Participants at the Chin national-level dialogue have agreed to scuttle any sort of right to secession from the peace process, deeming it unnecessary and counterproductive.
During the three-day meeting in Htantlang township, participants in the forum topic “the principles for building a federal Union”, discussed the secession clause enshrined in the 1947 constitution.
“The current Nationwide Ceasefire Agreement’s [NCA’s] target is to build a federal Union. If we agree to build a federal Union, why do we need a secession clause? Today, we are carrying on the Panglong spirit with its aim to establish a federal Union, and in this spirit, we are trying to make peace through the NCA,” said U Htet Ni, deputy general secretary of the Chin National Front and a member of the Chin national-level political dialogue’s supervisory committee.
The right to secession has long been a point of contention in the peace process. According to some analysts, suggestions of a Shan secession in the 1960s helped propel the dissolution of the constitution and subsequent military coup.
Nevertheless, some participants at the Chin dialogue floated the idea that a secession clause – “states considered members of the Union shall have the right to secede at any time in accordance with their desire” – should be added to the NCA.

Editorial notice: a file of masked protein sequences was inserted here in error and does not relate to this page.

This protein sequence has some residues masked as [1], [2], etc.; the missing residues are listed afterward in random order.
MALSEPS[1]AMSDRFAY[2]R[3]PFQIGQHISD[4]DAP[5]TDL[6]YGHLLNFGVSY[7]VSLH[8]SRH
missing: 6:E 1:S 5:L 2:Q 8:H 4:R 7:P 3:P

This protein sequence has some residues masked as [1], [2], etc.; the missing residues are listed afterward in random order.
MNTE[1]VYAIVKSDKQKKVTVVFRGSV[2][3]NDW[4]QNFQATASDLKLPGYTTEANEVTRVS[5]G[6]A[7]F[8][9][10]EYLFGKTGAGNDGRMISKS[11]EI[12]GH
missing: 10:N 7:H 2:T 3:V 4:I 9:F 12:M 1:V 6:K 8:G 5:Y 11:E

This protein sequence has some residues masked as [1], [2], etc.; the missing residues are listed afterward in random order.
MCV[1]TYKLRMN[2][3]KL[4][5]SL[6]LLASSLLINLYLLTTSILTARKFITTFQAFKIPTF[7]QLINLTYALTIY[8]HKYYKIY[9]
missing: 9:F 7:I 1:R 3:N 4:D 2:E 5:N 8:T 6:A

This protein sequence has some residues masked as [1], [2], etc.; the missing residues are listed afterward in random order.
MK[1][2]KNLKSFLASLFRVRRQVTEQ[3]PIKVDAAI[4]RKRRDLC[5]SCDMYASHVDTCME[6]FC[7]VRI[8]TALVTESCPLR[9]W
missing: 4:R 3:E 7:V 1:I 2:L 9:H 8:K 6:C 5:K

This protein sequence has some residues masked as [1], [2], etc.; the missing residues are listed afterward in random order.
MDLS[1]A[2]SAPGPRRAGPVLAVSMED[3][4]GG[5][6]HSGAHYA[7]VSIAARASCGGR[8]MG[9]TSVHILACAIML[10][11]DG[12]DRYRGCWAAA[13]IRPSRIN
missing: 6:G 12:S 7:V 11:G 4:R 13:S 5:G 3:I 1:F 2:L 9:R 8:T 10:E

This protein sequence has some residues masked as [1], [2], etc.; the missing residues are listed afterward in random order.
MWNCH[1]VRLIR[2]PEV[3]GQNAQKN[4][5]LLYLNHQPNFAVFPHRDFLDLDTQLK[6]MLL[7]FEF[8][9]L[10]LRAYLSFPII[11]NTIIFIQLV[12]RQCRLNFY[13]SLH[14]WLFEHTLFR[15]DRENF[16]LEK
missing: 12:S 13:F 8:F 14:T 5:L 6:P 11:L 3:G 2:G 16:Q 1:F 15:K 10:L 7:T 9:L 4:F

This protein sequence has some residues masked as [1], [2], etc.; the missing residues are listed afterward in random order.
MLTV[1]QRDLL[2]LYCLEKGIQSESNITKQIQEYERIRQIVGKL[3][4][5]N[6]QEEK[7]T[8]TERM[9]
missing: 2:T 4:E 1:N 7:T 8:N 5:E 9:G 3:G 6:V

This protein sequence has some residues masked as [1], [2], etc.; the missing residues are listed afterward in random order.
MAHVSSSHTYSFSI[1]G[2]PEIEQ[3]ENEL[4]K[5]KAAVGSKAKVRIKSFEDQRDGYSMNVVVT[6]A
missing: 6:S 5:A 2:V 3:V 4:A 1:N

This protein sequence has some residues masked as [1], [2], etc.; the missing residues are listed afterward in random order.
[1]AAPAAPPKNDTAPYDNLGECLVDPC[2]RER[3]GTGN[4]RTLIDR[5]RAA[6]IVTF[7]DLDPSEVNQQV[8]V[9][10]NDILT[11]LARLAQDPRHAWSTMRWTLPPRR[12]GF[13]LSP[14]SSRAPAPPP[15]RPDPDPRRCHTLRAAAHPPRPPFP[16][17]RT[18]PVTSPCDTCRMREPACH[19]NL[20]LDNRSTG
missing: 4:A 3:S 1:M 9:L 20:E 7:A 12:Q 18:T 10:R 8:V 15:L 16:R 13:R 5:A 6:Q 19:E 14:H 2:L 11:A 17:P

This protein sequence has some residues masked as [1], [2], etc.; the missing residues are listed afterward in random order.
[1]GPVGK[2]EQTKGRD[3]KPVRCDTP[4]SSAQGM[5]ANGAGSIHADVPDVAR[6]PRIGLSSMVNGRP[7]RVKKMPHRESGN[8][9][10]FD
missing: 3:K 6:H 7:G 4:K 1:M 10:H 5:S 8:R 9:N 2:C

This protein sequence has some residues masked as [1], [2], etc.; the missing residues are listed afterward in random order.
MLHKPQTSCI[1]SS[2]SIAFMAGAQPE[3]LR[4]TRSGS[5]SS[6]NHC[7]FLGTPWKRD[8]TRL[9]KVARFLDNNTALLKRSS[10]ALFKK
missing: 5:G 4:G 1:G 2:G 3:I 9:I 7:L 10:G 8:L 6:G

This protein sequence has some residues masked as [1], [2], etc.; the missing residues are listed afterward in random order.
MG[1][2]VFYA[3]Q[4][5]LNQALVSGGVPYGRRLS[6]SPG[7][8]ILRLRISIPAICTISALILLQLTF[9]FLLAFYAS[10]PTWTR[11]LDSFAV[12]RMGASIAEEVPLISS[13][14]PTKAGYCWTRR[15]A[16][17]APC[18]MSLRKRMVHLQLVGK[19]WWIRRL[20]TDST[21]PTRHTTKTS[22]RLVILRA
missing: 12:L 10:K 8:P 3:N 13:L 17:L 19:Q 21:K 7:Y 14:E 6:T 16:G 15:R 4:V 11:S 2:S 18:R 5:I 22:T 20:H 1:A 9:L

Opponents of the proposal said it ran against the current 2008 constitution, and could damage the peace initiative to force the issue. In the bilateral ceasefire signed between the CNF and the government in 2012, the CNF pledged to uphold the “Three Main National Causes”: non-disintegration of the Union, non-disintegration of national solidarity and perpetuation of sovereignty.
The assembly decided against including the secession clause among its consensus opinions for the peace process. The differing views on secession were included in the meeting minutes however.
Translated by Zin Linn
Edited by Laignee Barron